Date of Award
Doctor of Philosophy (PhD)
This thesis studies high frequency dc-dc power converters for automotive LED driver applications. A high-frequency zero voltage switching (ZVS) integrated-magnetics Ćuk converter is well-suited for automotive LED-driver applications. In this converter, the input and output filter inductors and the transformer are realized on a single magnetic structure, resulting in very low input and output current ripples, thus reducing electromagnetic interference (EMI) and minimizing the required input and output filter capacitances. Active-clamp snubbers are used to mitigate the effects of the transformer leakage inductance. A prototype 1.8~MHz Ćuk converter with integrated magnetics is designed, built and tested. The prototype converter supplies 0.5 A output current to a string of 1-10 LEDs, and achieves 89.6% peak power-stage efficiency.
The use of active-clamp snubbers introduces additional conduction and gate-drive losses. This thesis introduces a planar integrated magnetics structure that is designed to minimize the transformer leakage inductance and therefore eliminates the need for snubbers. The planar integrated magnetics structure is optimized using 3D finite element modeling (FEM) tools. Two 1.8 MHz-to-2.4 MHz Ćuk converter prototypes are constructed: one using Silicon MOSFETs and the other using GaN transistors. The former achieves a peak efficiency of 92.9%, while the latter achieves a peak efficiency of 93.5% and a wider ZVS range. Both prototypes maintain greater than 90% efficiency across their wide output voltage range.
A new control architecture for the ZVS integrated magnetics Ćuk converter is presented. A Spice-based averaged circuit model is employed to model the converter dynamics. The duty-cycle-to-output-inductor-current transfer function is obtained and an integral compensator is designed to precisely regulate the output inductor current (LED current) over the entire output voltage range of the converter (3 V-to-50 V). To achieve high-resolution PWM dimming, new turn-off and turn-on strategies are proposed. The proposed turn-off strategy reduces the fall time of the LED current by up to 83%, and the turn-on strategy reduces the rise time by up to 43%. The controller is implemented digitally and experimental results are presented.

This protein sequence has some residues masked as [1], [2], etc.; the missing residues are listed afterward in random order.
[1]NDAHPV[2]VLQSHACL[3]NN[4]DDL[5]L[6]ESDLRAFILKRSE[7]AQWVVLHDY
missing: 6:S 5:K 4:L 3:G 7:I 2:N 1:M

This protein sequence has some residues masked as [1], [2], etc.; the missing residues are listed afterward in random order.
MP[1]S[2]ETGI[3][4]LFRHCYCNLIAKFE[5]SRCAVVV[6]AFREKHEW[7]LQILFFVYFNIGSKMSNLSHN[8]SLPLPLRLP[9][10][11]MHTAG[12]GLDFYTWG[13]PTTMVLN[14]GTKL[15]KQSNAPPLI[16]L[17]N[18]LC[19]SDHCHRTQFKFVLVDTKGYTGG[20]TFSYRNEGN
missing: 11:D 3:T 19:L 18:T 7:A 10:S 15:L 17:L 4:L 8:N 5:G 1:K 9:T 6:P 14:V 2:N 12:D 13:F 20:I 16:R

This work also investigates resonant dc-dc converters as an alternative approach for automotive LED driver applications. The LLC resonant dc-dc converter is studied and is found that this converter suffers from high circulating currents, when designed to operate over a wide input and output voltage range. An LC3L resonant dc-dc converter is proposed. The converter exhibits minimal circulating currents. Furthermore, it is shown that when appropriately designed, the converter behaves like a current source, with its output current being independent of the output voltage. This property is particularly favorable for automotive LED driver applications. A 10 MHz LC3L resonant dc-dc converter is designed and simulated. This converter is predicted to achieve greater than 86% efficiency, and be 60% smaller in size compared to the planar integrated magnetics Ćuk converter.
Further increase in the switching frequency of automotive LED drivers demands exploring new design techniques and the use of high performance semiconductor devices. This thesis presents high efficiency dc-dc converters operating at very high frequencies using custom monolithic GaN-based half-bridge power stages with integrated gate drivers. A new gate driver circuitry is introduced, which enables efficient converter operation at very high switching frequencies, while maintaining very low quiescent power consumption. While using only n-type transistors in the GaN process, the proposed gate driver emulates complementary operation commonly employed in CMOS processes. A family of monolithic GaN chips is designed to operate over switching frequencies in the range of 20-400 MHz,
Sepahvand, Alihossein, "High Frequency DC-DC Power Conversion for Automotive LED Driver Applications" (2018). Electrical, Computer & Energy Engineering Graduate Theses & Dissertations. 181.